The Book of Salt is not so one-note. A complex dish, in which the salty
taste of gender merely offsets the many flavors of races and nationalities
and languages and journeys and class and wealth and clothes and family
A relief for me. This is the kind of story I want to read more of, in which there
are people like me, generally speaking (I'll settle for anything that isn't very
heteronormative), but who have lives outside their genders, identities beyond
their sexual partners and practices....Someone's got to do it, normalize
(for lack of a better word?) queerness so it's not all Brokeback Mountain and
Boys Don't Cry and The Well of Loneliness. Stories about queer people, not
... And so perhaps The Book of Salt represents an accomplishment which
feminism is right now struggling with: this book achieves a kind of inclusiveness,
in which any and every person is relevant because any and every person is
gendered in addition to and, and, and ... And the gendering informs the rest,
the rest informs the gendering.
description of contemporary feminism
(& a definition of contemporary feminist fiction):
an inclusiveness that not only gets beyond women,
but/and more generally,
beyond gender-definitionality and gender-centrality?
V. Let's look @ some other alternatives the novel offers:
Binh comments on the story Bão told him about the sailor
who came from a family of basket weavers:
"A curse...was that man's boundless search or, perhaps,
his steadfast belief that there existed an alternative
to the specific silt of his family's land (59).
"Faith...is a theory of love and redemption....I, like the
basket weaver, looked at the abundance around me
and believed that there was something more." (249)
Does an alternative to home exist in this novel?
Is there "something more"?
"She thought she was hearing GertrudeStein's laughter....
I thought I was hearing my father's voice. She had left
hers behind. I had unfortunately overpacked." (160)
"there is no forgiveness in ancestor worship,
only retribution and eternal debt." (196-197)
"To them, my body offers an exacting, predetermined
life story. It cripples their imagination as it does mine....
I am an Indochinese laborer, generalized and indiscriminate,
easily spotted and readily identifiable all the same. It is this
curious mixture of careless disregard and notoriety that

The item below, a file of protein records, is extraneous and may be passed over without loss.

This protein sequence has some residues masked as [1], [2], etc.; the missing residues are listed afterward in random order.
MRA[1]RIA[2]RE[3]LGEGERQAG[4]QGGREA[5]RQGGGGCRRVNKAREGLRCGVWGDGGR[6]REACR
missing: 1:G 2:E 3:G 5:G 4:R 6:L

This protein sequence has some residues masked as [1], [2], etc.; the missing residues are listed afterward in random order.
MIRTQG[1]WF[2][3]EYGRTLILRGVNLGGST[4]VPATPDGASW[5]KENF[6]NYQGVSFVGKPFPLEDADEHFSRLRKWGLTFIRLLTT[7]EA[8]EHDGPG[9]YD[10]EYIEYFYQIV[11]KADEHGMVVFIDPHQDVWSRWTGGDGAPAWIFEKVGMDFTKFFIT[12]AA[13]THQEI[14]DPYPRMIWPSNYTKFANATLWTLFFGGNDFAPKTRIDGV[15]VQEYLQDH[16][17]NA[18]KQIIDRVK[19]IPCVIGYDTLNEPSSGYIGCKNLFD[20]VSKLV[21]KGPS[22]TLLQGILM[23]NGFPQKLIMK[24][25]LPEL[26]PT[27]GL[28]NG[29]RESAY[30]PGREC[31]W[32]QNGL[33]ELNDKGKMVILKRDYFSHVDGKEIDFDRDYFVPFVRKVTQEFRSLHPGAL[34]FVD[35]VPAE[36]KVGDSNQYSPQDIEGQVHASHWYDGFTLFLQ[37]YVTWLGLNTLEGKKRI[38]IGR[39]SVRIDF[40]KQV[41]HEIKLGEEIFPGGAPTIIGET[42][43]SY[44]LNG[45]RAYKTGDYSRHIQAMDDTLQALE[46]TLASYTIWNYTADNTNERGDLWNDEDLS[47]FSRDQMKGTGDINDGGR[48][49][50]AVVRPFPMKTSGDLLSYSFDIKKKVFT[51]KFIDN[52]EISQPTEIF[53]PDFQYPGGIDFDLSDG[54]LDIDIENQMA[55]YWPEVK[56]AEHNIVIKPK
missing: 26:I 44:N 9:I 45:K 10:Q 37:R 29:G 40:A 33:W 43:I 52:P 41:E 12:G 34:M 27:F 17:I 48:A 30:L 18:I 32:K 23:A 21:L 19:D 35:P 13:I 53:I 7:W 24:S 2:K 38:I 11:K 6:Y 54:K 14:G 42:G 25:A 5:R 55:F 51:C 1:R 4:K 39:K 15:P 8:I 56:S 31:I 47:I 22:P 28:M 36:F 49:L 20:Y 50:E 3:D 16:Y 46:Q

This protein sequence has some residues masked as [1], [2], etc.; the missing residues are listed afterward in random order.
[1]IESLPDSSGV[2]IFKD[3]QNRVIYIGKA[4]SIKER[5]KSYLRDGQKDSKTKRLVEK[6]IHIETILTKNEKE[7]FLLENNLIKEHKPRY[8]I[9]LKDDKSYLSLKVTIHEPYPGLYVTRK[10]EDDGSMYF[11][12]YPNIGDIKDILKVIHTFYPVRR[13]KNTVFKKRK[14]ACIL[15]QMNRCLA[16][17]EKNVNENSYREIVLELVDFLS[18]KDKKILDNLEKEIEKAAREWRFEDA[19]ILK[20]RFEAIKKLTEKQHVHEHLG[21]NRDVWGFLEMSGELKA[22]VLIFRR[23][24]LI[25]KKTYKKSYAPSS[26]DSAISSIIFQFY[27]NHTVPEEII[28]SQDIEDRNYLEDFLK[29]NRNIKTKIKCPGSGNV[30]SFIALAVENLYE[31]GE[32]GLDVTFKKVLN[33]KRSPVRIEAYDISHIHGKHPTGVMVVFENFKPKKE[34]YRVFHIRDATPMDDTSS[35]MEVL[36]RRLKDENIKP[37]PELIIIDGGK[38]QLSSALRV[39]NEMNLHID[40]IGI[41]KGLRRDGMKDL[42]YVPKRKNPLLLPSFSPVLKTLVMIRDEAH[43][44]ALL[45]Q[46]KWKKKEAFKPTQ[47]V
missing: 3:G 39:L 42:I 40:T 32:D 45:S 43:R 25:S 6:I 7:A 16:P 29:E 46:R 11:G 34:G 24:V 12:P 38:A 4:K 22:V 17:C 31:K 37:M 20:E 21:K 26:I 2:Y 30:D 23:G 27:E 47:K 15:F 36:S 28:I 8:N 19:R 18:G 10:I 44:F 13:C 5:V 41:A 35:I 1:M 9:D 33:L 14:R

makes me long to take my body into a busy Saigon
marketplace and lose it in the crush. There, I tell myself,
I was just a man...." (152)
"'the mutations of your condition are endless'...
the varietal nature of human attraction" (128)
What is the role of sex in this novel?
What is the relation of sex to narrative?
"there is no narrative in sex, in good sex that is. There is
no beginning and there is no end, just the rub, the sting,
the tickle, the white light of the here and now." (63)
"She appears to the world an empty page inviting a narrative." (158)
"She has a democratic stare....She looks and looks until she sees....
Her weakness...lies in the sheer force of her suppositions...They
make her vulnerable in unexpected ways." (157)
"Sorrow preys on the unprotected openings, the eyes, ears, mouth,
and heart. Do not speak, see, hear or feel. Pain is allayed, and
sadness will subside. Ignorance...is best for someone like me." (107)
"I lie to myself like no one else can." (80)
VI. How do we read this novel, in light of Stein's aesthetic?
"Pointless overdecoration, GertrudeStein explains, thinking of the
commas and periods she has plucked from the pages of her writings.
Such interference, she insists, are nothing more than toads flattened
on a country road, careless and unsightly. The modern world is without
limits, she tells Miss Toklas, so the modern story must accomodate
the possibilities--a road where she can get lost if she so choses
or go slow and touch each blade of grass." (28)
"My comprehension...is based mostly on my ability to look for the
signals and intepret the signs. Words...are convenient, a handy
shortcut to meaning. But too often, words limit and deny." (117)
"'Slip your own meanings into their words'...Language is a house with
a host of doors, and I am too often uninvited and without the keys." (155)
"A 'memory' for me was another way of saying a 'story.'
A 'story' was another way of saying a 'gift.'" (258)
VII. What kinds of words does Truong/Binh use?
How did they "operate" on you??
Jan Clausen, "The Cook's Tale."
Women's Review of Books 20, 10-11 (July 2003):
like a documentary film technique, the camera imparts its
own sense of motion to still photographs--
a swooped, focusing, animating effect...
"bloodless": heavy reliance on images and repetition
(overwritten? inviting of interpretation?)
lacks fleshed-out people:
Binh flexible and mercurial,
but static, suspended between eventful
memory and present, w/ few choices
sexual & linguistic homelessness
feminized stereotypes of Asian men
"flat": appropriate both to their iconic status and
cook's need to know them as behavioral probabilities....?
VIII. But: let's look harder and longer at the
uneasy power relations in the novel (per Clausen):